Gayle’s Market Minute – August 14, 2023

Housing affordability remained an issue in the second quarter and the problem will persist in the second half of the year as rates continue to stay high. Despite inflation easing closer to 3% in the last couple months, rates have been climbing further in the last two weeks as food and energy prices are expected to increase in coming months. With inflation not likely to come down meaningfully in August and September, there is a chance that the Fed could raise its policy rate one more time before the end of the year. As such, mortgage rates could remain elevated for a longer period than what the market previously anticipated.

Housing affordability lowest since 2007 as rates remain elevated: C.A.R. just released its second quarter Housing Affordability Index and the share of households in California that can afford to buy a typical single-family home dropped to 16%, the lowest since Q307. Higher mortgage rates continued to push cost of borrowing to an all-time high, resulting in an increase of 8.1% in mortgage payment from Q123 and a 5.3% jump from Q222. A minimum qualifying income of $208,000 was required to make the monthly payment of $5,200 for a median-priced home, at the prevailing 30-year fixed-rate mortgage of 6.61% in the state. The minimum income required in Q223 was a new record high and was the second time in the last three quarters that it exceeded $200,000. With interest rates near the highest level in the past 17 years and expected to remain elevated for the remainder of the year, housing affordability will remain a challenge for many homebuyers in the coming quarters.

July inflation continues to moderate but may inch up August: Despite headline inflation rising annually from 3% in June to 3.2% in July, the monthly increase of 0.2% last month continued to moderate from the 0.5% average gain in 2022. Meanwhile, core inflation continued to decline gradually on a year-over-year basis from 4.8% in June to 4.7% in July, and the 3-month annualized average of 3.1% was the slowest pace since September 2021. Prices of housing remained up but cooled from early 2023, while used cars/trucks softened further in July and airline fares dropped sharply on a year-over-year basis. The downward trend in the headline inflation figure, however, could reverse in coming months as gasoline began to head up again while producer prices for food also climbed up in July. Geopolitical tension and weather-related factors could continue to put upward pressure on food and energy and may disrupt the declining path in inflation in the next few months.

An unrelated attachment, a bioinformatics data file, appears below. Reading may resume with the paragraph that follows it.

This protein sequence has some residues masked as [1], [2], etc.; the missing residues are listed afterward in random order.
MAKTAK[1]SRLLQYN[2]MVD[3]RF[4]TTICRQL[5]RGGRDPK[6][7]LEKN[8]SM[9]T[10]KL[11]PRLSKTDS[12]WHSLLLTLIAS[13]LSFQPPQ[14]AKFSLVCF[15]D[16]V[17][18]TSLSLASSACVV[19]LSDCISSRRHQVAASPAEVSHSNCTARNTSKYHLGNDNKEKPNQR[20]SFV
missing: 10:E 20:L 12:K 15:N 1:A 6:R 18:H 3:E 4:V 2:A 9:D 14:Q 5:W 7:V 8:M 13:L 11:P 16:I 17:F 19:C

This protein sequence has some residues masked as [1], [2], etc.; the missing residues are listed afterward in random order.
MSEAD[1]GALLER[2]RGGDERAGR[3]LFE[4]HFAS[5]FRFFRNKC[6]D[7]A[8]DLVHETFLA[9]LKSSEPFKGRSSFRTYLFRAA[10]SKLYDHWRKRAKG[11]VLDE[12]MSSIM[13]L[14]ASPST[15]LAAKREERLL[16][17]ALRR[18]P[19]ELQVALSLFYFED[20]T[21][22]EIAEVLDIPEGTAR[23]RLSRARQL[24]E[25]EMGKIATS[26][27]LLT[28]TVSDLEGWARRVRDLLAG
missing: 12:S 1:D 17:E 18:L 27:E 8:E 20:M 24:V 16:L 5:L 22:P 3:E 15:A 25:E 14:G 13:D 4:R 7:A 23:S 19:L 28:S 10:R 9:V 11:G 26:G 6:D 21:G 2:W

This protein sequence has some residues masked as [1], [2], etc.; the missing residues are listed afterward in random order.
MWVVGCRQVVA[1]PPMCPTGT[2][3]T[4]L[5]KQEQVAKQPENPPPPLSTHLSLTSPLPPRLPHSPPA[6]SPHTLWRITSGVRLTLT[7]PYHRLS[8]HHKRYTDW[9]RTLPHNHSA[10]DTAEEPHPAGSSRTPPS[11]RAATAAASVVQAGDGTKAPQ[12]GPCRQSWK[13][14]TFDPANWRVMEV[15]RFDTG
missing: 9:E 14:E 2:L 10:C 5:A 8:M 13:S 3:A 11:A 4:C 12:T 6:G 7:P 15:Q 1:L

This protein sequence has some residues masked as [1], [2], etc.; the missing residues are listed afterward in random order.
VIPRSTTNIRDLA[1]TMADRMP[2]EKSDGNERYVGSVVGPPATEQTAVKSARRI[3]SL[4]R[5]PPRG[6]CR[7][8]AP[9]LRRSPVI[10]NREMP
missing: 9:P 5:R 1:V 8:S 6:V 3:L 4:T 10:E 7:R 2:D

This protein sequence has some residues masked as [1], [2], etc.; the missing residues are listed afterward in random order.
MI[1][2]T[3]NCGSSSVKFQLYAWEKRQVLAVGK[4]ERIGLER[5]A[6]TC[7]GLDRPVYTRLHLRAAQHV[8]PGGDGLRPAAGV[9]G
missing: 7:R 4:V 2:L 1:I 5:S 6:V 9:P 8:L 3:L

Consumer sentiment stays flat in August: After peaking to a 21-month high in July, consumer sentiment released by the University of Michigan was virtually unchanged in August. The index for August 2023 dipped slightly to 71.2 from 71.6 in July but was still well above the all-time low of 50 reached in June 2022. Consumers had a better outlook on prices, as their year-ahead inflation expectation edged down to 3.3% this month from 3.4% in July. The latest reading, nevertheless, remains higher than the 2.3% – 3.0% range registered in the two years prior to the pandemic. While consumers seem to be convinced that inflation is cooling, their perception on interest rates remains unchanged. A majority of consumers still expects interest rates to rise over the next year. Their projections on the rate outlook, however, could have been affected by the rising trend in rates since late July.

Mortgage rates reach highest level since November: Interest rates have been steadily rising since early April and just hit the highest mark in nine months. The average 30 year fixed-rate mortgage rose 5bps and reached 7.24% on August 14, 2023, as reported by Mortgage News Daily. Cooler inflation in July was supposed to minimize the odds of the Fed’s next rate hike and reverse the rising trend in rates observed in the past few months. Instead, the upward momentum continued shortly after the release of the consumer price index and rates kept rising after the release of the producer price index last week. Elevated oil and food prices in the short term and the increasing odds of achieving an economic soft-landing in 2024 might have suggested to many in the market that the Fed could hold its policy rate steady for a little longer. As such, rates continue to climb in the past couple of weeks despite cooling trend in inflation and will likely stay elevated through the rest of the third quarter until the Fed sends a more decisive message to the market about its next rate move.

Small firms improve their business outlook: Small business optimism improved again in July, pushing the index up for the third consecutive month to 91.9. Despite the increase, the index remained below the historical average of 98 for the 19th straight months. Small business owners were feeling more positive as inflation eased, economic conditions improved, and future sales expectation boosted. While 42% of all owners continued to have difficulty filling job openings in July, it was down from its recent high of 51% recorded in mid-2022. The increase in optimism also raises capital expenditures in the future as 27% of owners plan to step up capital outlays in the next few months, an increase of two percentage points from June.